ma;Gruur bahut the ham aa;Nsuu kii siraayat par
so .sub;h ke hone ko taa;siir na:zar aa))ii

1) we were very arrogant/proud about our {night-journey / penetration} of tears
2) thus their effect-- on/for the arrival of dawn-- came into view



siraayat : 'Travelling by night; nightly journey; passing from one thing (or part) to another, penetrating, penetration, pervading, creeping (in or through)'. (Platts p.651)

S. R. Faruqi:

In the whole verse the sarcasm toward himself, and in the second line the ambiguity, are very fine. In the sarcasm toward himself there's also a helplessness-- that the lover collects on his behalf many great resources, but against the beloved, or the arrangers of fate, he can do nothing, and all his schemes/devices remain ineffective.

In this verse, the word siraayat bears an uncommon beauty and power. It has two meanings: (1) to travel by night; and (2) for something to penetrate into something else (as 'for prayer to penetrate', 'for pain to penetrate', etc.). The first meaning seems apparently inappropriate, but the magic is that this first meaning too is appropriate. That is, we had hoped that the tears we shed by night would travel far and, flowing like a river or water-channel, would emerge somewhere far off (perhaps they might reach the beloved). But when morning came, their effect came into view.

The second meaning is of course suitable-- that we hoped that our tears would have an effect on the beloved's heart, that they would so to speak penetrate into her heart. Or if not the beloved's heart, then that they would make a place for themselves in the hearts of neighbors and nearby listeners. But when morning came, then their 'effect' could be seen.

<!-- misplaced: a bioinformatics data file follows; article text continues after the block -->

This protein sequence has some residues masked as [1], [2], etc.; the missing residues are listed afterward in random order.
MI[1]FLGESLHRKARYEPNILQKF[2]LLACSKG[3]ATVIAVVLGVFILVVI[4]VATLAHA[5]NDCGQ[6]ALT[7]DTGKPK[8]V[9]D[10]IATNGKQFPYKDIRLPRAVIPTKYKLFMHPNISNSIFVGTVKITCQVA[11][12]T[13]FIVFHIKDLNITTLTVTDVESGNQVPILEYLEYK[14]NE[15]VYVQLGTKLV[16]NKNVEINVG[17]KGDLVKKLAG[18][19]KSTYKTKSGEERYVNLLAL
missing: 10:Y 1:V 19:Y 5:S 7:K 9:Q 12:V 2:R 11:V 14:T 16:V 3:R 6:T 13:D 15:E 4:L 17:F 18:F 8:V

It's also possible that he was proud of the tears and their siraayat because he believed that through their effect the ground would become soft and soaked, and in it flowers would bloom-- that is, that in the garden of passion springtime would come. Probably the arrogance about the tears, and the expectation/hope that through them great results would be obtained, was because the speaker was still inexperienced. He didn't know about the affairs of passion, or about the lover's helplessnesses. He considered that in passion too, all the same forces were operative just as they were in the ordinary world-- that is, sighs and lamentation have an effect, faithfulness is requited by faithfulness, and so on. Now that he has encountered reality, he has realized his situation.

In the second line, by not explaining the nature of the 'effect' he has set up a world of possibilities. It's entirely clear that the tears had no effect on the beloved. (That is, 'the effect came into view' is a sarcastic negative = no effect came into view.) But it's also possible that some effect or other indeed came into view, even if it might not have been the intended effect. For example, consider the following possibilities: (1) The ground became swampy. (2) Our own house was ruined. (3) The town became desolate (as in the second line of G{111,16}). (4) All the tears were absorbed into the ground, and the ground remained as dry as ever. (5) The beloved became even more hostile, or even more heedless.